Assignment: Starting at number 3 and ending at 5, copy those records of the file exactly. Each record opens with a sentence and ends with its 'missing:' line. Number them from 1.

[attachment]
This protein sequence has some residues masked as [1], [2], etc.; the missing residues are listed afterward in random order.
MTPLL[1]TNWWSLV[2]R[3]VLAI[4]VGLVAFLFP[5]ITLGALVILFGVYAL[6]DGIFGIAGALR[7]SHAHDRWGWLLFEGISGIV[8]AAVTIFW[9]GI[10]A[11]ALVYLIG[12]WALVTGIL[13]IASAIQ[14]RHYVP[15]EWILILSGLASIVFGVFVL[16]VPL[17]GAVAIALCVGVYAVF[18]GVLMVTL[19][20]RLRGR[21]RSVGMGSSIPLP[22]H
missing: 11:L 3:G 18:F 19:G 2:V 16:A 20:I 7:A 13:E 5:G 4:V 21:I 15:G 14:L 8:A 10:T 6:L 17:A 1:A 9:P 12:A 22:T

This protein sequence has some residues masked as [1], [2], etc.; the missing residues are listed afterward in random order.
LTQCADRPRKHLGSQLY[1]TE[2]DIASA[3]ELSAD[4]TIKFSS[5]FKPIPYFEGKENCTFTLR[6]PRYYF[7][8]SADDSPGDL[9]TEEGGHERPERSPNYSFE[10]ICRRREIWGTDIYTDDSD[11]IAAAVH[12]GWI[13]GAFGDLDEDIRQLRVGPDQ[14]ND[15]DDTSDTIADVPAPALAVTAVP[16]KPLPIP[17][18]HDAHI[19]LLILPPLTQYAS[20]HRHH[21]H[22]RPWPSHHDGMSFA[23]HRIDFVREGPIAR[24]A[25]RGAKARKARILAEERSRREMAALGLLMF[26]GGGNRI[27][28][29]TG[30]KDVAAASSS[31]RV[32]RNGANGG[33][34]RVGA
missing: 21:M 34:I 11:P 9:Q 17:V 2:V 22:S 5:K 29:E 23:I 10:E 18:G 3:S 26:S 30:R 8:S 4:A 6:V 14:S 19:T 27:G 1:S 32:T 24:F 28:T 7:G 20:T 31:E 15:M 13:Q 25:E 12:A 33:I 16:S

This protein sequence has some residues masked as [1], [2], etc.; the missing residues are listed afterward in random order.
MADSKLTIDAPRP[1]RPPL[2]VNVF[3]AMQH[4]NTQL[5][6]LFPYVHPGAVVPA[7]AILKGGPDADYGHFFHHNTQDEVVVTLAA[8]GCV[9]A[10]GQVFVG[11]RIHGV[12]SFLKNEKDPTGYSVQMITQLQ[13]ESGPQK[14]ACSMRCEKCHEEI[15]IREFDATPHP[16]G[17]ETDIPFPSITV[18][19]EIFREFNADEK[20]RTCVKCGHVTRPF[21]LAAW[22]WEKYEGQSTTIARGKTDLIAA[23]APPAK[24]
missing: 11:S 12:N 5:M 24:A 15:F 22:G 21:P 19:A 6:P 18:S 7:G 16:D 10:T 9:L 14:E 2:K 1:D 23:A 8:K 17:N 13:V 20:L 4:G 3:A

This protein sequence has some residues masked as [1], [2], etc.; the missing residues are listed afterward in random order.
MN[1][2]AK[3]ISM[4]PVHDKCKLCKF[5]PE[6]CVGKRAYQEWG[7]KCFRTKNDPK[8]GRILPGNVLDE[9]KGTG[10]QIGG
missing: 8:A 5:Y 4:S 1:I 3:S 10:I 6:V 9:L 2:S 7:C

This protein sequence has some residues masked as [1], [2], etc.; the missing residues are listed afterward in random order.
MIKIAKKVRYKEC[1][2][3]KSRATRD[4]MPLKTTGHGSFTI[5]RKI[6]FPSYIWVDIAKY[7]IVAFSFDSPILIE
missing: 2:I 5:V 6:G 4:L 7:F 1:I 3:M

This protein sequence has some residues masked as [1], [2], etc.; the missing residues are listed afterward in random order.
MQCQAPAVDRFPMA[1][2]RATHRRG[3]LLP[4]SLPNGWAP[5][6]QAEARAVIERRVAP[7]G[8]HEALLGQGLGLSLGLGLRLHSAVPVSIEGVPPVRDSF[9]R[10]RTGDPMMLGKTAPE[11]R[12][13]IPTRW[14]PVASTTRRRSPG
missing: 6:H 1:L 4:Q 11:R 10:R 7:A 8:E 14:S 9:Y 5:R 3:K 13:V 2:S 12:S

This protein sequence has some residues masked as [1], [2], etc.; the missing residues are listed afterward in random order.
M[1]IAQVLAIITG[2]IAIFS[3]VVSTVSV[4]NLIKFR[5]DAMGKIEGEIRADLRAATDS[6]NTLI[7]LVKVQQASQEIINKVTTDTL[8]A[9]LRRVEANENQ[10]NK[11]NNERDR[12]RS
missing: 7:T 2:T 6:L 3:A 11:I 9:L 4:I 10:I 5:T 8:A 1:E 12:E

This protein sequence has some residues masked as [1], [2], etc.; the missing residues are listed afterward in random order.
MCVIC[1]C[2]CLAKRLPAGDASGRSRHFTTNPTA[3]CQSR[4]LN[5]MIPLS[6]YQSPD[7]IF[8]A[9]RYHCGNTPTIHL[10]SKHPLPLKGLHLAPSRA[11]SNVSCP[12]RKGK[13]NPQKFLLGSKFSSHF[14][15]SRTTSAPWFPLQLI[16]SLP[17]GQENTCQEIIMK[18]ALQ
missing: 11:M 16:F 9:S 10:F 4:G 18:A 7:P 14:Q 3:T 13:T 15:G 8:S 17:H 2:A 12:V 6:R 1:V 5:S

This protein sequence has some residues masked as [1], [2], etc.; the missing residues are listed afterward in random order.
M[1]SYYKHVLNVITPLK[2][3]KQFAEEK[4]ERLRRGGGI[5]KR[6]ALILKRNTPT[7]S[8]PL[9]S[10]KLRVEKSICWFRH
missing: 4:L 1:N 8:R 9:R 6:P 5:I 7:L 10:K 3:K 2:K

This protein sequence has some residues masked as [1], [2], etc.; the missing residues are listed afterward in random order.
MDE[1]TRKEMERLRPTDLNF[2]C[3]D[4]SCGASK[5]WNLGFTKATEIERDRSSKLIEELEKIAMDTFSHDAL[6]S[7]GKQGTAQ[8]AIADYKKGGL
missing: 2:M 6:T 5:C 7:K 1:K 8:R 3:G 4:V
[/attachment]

This protein sequence has some residues masked as [1], [2], etc.; the missing residues are listed afterward in random order.
MADSKLTIDAPRP[1]RPPL[2]VNVF[3]AMQH[4]NTQL[5][6]LFPYVHPGAVVPA[7]AILKGGPDADYGHFFHHNTQDEVVVTLAA[8]GCV[9]A[10]GQVFVG[11]RIHGV[12]SFLKNEKDPTGYSVQMITQLQ[13]ESGPQK[14]ACSMRCEKCHEEI[15]IREFDATPHP[16]G[17]ETDIPFPSITV[18][19]EIFREFNADEK[20]RTCVKCGHVTRPF[21]LAAW[22]WEKYEGQSTTIARGKTDLIAA[23]APPAK[24]
missing: 11:S 12:N 5:M 24:A 15:F 22:G 21:P 19:A 6:P 18:S 7:G 16:D 10:T 9:L 14:E 2:K 1:D 23:A 8:K 17:N 13:V 20:L 4:G 3:A

This protein sequence has some residues masked as [1], [2], etc.; the missing residues are listed afterward in random order.
MN[1][2]AK[3]ISM[4]PVHDKCKLCKF[5]PE[6]CVGKRAYQEWG[7]KCFRTKNDPK[8]GRILPGNVLDE[9]KGTG[10]QIGG
missing: 8:A 5:Y 4:S 1:I 3:S 10:I 6:V 9:L 2:S 7:C

This protein sequence has some residues masked as [1], [2], etc.; the missing residues are listed afterward in random order.
MIKIAKKVRYKEC[1][2][3]KSRATRD[4]MPLKTTGHGSFTI[5]RKI[6]FPSYIWVDIAKY[7]IVAFSFDSPILIE
missing: 2:I 5:V 6:G 4:L 7:F 1:I 3:M